I had a love in soft south land,
Beloved through April far in May;
He waited on my lightest breath,
And never dared to say me nay.
He saddened if my cheer was sad,
But gay he grew if I was gay;
We never differed on a hair,
My yes his yes, my nay his nay.
The wedding hour was come, the aisles
Were flushed with sun and flowers that day;
I pacing balanced in my thoughts,–
“It’s quite too late to think of nay.”–
My bridegroom answered in his turn,
Myself had almost answered “yea”:
When through the flashing nave I heard.
A struggle and resounding “nay.”
Bridemaids and bridegroom shrank in fear,
But I stood high who stood at bay:
“And if I answer yea, fair Sir,
What man art thou to bar with nay?”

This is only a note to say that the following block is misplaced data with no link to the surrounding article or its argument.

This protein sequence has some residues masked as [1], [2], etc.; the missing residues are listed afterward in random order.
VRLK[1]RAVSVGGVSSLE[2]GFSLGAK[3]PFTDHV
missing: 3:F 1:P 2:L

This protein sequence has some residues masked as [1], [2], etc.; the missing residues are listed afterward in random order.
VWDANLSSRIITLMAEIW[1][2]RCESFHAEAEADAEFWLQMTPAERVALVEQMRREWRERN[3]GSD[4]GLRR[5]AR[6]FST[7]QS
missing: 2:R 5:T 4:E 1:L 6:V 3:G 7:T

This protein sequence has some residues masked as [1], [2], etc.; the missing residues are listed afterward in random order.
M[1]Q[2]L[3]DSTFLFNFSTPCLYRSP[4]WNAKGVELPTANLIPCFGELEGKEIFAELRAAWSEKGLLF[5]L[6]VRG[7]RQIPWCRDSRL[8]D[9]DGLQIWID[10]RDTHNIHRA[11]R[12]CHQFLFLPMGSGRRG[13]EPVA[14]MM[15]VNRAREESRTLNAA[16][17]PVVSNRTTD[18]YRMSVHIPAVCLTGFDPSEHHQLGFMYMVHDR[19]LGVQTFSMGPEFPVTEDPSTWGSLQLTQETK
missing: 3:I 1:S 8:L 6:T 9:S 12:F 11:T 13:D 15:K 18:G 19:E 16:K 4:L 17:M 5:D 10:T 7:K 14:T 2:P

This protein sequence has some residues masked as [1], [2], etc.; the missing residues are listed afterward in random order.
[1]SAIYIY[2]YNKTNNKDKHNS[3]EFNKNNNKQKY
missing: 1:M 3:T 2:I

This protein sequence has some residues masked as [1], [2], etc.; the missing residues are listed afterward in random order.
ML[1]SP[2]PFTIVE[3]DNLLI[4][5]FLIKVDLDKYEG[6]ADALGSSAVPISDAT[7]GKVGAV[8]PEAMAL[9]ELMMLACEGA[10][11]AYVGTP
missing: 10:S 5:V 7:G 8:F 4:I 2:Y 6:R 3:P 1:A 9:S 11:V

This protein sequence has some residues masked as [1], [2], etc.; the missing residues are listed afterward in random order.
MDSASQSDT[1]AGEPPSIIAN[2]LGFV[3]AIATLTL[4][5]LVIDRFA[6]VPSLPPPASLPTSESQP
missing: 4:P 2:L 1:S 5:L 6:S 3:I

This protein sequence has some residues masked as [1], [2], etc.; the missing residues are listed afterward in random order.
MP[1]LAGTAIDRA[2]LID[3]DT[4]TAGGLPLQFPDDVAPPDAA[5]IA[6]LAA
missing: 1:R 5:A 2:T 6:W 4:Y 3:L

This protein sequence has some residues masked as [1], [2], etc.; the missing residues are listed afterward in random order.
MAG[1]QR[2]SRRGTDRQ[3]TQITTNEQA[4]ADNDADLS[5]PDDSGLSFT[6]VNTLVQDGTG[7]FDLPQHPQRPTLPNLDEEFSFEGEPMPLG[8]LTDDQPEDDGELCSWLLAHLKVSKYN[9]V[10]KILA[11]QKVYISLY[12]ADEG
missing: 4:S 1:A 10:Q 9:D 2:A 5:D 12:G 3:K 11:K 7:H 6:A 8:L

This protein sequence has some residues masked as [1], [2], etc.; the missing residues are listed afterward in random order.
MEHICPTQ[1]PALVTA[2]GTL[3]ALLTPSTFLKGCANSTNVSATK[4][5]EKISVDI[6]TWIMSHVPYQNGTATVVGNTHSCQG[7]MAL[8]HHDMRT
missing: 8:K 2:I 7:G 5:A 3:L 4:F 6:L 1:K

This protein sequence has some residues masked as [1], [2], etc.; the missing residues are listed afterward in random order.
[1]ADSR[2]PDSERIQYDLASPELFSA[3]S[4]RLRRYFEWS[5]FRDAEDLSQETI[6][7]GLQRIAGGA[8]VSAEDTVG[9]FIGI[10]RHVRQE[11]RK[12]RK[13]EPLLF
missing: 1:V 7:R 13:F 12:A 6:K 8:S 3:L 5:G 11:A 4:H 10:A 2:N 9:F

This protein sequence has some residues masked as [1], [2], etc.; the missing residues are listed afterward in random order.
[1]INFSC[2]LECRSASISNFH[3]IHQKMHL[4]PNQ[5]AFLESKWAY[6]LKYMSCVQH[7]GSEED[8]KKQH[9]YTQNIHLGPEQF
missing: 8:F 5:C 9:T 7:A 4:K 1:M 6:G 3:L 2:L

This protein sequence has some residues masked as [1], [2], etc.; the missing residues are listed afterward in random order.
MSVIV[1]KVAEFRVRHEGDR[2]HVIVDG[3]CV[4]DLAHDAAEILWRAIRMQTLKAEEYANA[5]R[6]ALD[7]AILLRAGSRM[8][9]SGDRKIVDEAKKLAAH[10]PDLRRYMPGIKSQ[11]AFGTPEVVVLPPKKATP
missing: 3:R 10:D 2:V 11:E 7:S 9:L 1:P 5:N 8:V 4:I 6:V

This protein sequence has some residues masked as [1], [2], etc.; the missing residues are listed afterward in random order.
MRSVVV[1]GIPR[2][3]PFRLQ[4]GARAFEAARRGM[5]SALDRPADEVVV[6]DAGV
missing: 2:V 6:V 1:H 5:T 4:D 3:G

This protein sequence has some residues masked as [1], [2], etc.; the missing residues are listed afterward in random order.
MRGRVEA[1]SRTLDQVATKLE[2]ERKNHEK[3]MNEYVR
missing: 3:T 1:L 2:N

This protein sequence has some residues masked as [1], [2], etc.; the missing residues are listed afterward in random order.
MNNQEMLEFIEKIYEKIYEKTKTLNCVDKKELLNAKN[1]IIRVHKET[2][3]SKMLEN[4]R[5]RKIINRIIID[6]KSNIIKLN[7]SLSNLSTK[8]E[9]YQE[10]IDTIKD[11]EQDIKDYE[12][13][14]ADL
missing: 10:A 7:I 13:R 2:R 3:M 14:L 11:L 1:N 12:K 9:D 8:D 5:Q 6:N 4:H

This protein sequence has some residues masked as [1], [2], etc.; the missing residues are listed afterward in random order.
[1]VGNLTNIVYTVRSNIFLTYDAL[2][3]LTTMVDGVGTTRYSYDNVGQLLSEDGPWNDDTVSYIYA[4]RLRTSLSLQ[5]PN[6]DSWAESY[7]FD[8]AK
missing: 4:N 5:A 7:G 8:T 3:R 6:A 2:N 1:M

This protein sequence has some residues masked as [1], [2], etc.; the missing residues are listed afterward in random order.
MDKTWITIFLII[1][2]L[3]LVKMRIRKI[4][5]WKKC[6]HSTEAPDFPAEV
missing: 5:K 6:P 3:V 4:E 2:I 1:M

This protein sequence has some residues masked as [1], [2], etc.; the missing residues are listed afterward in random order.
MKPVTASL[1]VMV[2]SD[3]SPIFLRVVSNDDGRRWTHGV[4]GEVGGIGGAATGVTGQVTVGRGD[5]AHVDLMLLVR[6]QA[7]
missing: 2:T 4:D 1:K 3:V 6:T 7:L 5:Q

He was a strong man from the north,
Light-locked, with eyes of dangerous gray:
“Put yea by for another time
In which I will not say thee nay.”
He took me in his strong white arms,
He bore me on his horse away
O’er crag, morass, and hair-breadth pass,
But never asked me yea or nay.
He made me fast with book and bell,
With links of love he makes me stay;
Till now I’ve neither heart nor power
Nor will nor wish to say him nay.